Public Health

  • $18 Million Grants to Help Texas Fight Opioid Abuse

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    More than 70 Texas health institutions have received almost $18 million in federal funds to combat the ongoing nationwide opioid epidemic. The U.S. Health Resources and Services Administration awarded the funds to 74 Texas community centers, physicians, rural organizations, and academic institutions to help establish and expand access to substance-use disorder and mental health services.

    New Help in Opioid-Abuse Fight  
  • Legislative Wins on Public Health

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    Texas physicians got the kind of huge win on tobacco issues they haven’t seen in decades – a law to keep tobacco products away from young people.

    Charting Medicine's Statehouse Progress: Public Health  
  • Measles: Updated Information and Resources Available to Fight Rising Cases

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    As measles cases continue to rise in Texas and across the U.S., the Texas Medical Association and Texas Hospital Association have created a document to help physicians and other health care professionals combat the highly contagious respiratory illness.

    What You Need To Know As Measles Cases Rise  
  • Migrants in Texas Detention Centers Need Basic Care, TMA President Says

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    Migrant parents and children housed in Texas detention centers must have access to basic necessities, including sufficient food, clean water, clean beds, and health and educational services. That is the message of a letter sent last week to state leaders and Texas lawmakers from several organizations, including the Texas Medical Association.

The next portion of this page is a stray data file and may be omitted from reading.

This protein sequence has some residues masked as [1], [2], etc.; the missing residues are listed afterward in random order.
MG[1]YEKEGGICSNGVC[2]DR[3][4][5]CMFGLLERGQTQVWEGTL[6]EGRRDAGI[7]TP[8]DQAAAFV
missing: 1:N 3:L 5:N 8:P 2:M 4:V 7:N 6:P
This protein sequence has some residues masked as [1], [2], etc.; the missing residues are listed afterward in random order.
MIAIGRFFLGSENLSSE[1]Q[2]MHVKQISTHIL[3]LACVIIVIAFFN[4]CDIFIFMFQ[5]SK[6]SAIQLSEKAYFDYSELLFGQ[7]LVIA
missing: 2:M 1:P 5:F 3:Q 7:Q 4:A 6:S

Letter Sent to State Leaders and State Lawmakers  
  • Talk to Patients About: Hib

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    Despite its name, Haemophilus influenzae type b – or Hib – doesn’t cause influenza. In the 1890s, doctors thought this bacteria might cause flu and – despite later research showing flu is caused by a virus – the name stuck.

    This Month's
    Topic: Hib
     
  • Health Care is Difficult to Afford, More Than Half of Texans Say

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    Health care is the toughest living expense for most Texans to afford, and many skip or postpone tests, medications, and basic procedures because of the cost. And that very well could be bad for their health, especially for the millions who lack insurance. Those are the findings of a statewide poll on the affordability of and access to health care in Texas published last month by the Episcopal Health Foundation.

    Health Care Costs Too Much, Most Texans Say  
  • Maternal Health Problems in Central Texas Underscore Statewide Crisis